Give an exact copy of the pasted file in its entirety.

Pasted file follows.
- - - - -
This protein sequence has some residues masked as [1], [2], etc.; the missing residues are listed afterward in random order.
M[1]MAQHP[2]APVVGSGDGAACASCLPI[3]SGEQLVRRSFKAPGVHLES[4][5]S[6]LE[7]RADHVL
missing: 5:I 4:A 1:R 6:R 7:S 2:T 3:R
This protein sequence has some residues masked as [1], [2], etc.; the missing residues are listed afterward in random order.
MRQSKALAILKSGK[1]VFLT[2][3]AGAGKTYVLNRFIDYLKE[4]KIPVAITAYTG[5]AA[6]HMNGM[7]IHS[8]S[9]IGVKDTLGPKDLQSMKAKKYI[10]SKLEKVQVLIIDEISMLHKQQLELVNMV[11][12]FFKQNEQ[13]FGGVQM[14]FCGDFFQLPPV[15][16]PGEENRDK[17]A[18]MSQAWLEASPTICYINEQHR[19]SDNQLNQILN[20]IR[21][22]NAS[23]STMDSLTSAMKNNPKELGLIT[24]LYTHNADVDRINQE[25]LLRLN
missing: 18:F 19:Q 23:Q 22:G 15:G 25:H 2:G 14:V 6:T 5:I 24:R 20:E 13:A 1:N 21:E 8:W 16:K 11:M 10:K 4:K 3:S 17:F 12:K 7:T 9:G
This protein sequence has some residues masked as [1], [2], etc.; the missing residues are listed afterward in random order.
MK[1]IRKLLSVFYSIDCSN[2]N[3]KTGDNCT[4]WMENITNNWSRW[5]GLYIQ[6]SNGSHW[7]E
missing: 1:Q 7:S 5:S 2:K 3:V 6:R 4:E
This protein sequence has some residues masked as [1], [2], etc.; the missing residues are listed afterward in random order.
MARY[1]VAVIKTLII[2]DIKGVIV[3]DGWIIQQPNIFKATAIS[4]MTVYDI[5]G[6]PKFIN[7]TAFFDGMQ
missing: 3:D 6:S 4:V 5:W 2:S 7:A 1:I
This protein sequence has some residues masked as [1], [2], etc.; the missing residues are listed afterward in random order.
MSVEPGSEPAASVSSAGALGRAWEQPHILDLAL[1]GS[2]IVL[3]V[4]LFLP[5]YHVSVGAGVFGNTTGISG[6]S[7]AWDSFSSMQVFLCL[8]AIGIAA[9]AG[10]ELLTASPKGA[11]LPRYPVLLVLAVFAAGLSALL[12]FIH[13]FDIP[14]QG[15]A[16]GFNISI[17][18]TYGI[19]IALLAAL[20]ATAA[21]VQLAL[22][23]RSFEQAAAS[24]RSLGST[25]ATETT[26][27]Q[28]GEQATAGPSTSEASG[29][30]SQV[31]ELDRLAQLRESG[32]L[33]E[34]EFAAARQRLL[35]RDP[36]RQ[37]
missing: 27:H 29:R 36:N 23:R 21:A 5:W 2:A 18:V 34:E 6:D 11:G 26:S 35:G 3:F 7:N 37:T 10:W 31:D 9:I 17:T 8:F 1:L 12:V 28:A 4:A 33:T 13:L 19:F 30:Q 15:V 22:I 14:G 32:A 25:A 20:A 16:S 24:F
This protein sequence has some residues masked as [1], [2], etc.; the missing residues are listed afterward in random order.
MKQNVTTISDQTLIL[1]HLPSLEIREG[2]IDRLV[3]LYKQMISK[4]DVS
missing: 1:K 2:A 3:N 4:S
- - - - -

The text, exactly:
This protein sequence has some residues masked as [1], [2], etc.; the missing residues are listed afterward in random order.
M[1]MAQHP[2]APVVGSGDGAACASCLPI[3]SGEQLVRRSFKAPGVHLES[4][5]S[6]LE[7]RADHVL
missing: 5:I 4:A 1:R 6:R 7:S 2:T 3:R
This protein sequence has some residues masked as [1], [2], etc.; the missing residues are listed afterward in random order.
MRQSKALAILKSGK[1]VFLT[2][3]AGAGKTYVLNRFIDYLKE[4]KIPVAITAYTG[5]AA[6]HMNGM[7]IHS[8]S[9]IGVKDTLGPKDLQSMKAKKYI[10]SKLEKVQVLIIDEISMLHKQQLELVNMV[11][12]FFKQNEQ[13]FGGVQM[14]FCGDFFQLPPV[15][16]PGEENRDK[17]A[18]MSQAWLEASPTICYINEQHR[19]SDNQLNQILN[20]IR[21][22]NAS[23]STMDSLTSAMKNNPKELGLIT[24]LYTHNADVDRINQE[25]LLRLN
missing: 18:F 19:Q 23:Q 22:G 15:G 25:H 2:G 14:V 6:T 5:I 24:R 20:E 13:A 1:N 21:E 8:W 16:K 11:M 10:K 4:K 3:S 17:F 12:K 7:T 9:G
This protein sequence has some residues masked as [1], [2], etc.; the missing residues are listed afterward in random order.
MK[1]IRKLLSVFYSIDCSN[2]N[3]KTGDNCT[4]WMENITNNWSRW[5]GLYIQ[6]SNGSHW[7]E
missing: 1:Q 7:S 5:S 2:K 3:V 6:R 4:E
This protein sequence has some residues masked as [1], [2], etc.; the missing residues are listed afterward in random order.
MARY[1]VAVIKTLII[2]DIKGVIV[3]DGWIIQQPNIFKATAIS[4]MTVYDI[5]G[6]PKFIN[7]TAFFDGMQ
missing: 3:D 6:S 4:V 5:W 2:S 7:A 1:I
This protein sequence has some residues masked as [1], [2], etc.; the missing residues are listed afterward in random order.
MSVEPGSEPAASVSSAGALGRAWEQPHILDLAL[1]GS[2]IVL[3]V[4]LFLP[5]YHVSVGAGVFGNTTGISG[6]S[7]AWDSFSSMQVFLCL[8]AIGIAA[9]AG[10]ELLTASPKGA[11]LPRYPVLLVLAVFAAGLSALL[12]FIH[13]FDIP[14]QG[15]A[16]GFNISI[17][18]TYGI[19]IALLAAL[20]ATAA[21]VQLAL[22][23]RSFEQAAAS[24]RSLGST[25]ATETT[26][27]Q[28]GEQATAGPSTSEASG[29][30]SQV[31]ELDRLAQLRESG[32]L[33]E[34]EFAAARQRLL[35]RDP[36]RQ[37]
missing: 27:H 29:R 36:N 23:R 21:A 5:W 2:A 18:V 34:E 6:D 11:G 26:S 35:G 3:F 7:N 37:T 10:W 31:D 9:I 17:T 8:F 1:L 12:V 28:A 4:A 33:T 13:L 19:F 30:Q 15:V 22:I 14:G 32:A 25:A 20:A 16:S 24:F
This protein sequence has some residues masked as [1], [2], etc.; the missing residues are listed afterward in random order.
MKQNVTTISDQTLIL[1]HLPSLEIREG[2]IDRLV[3]LYKQMISK[4]DVS
missing: 1:K 2:A 3:N 4:S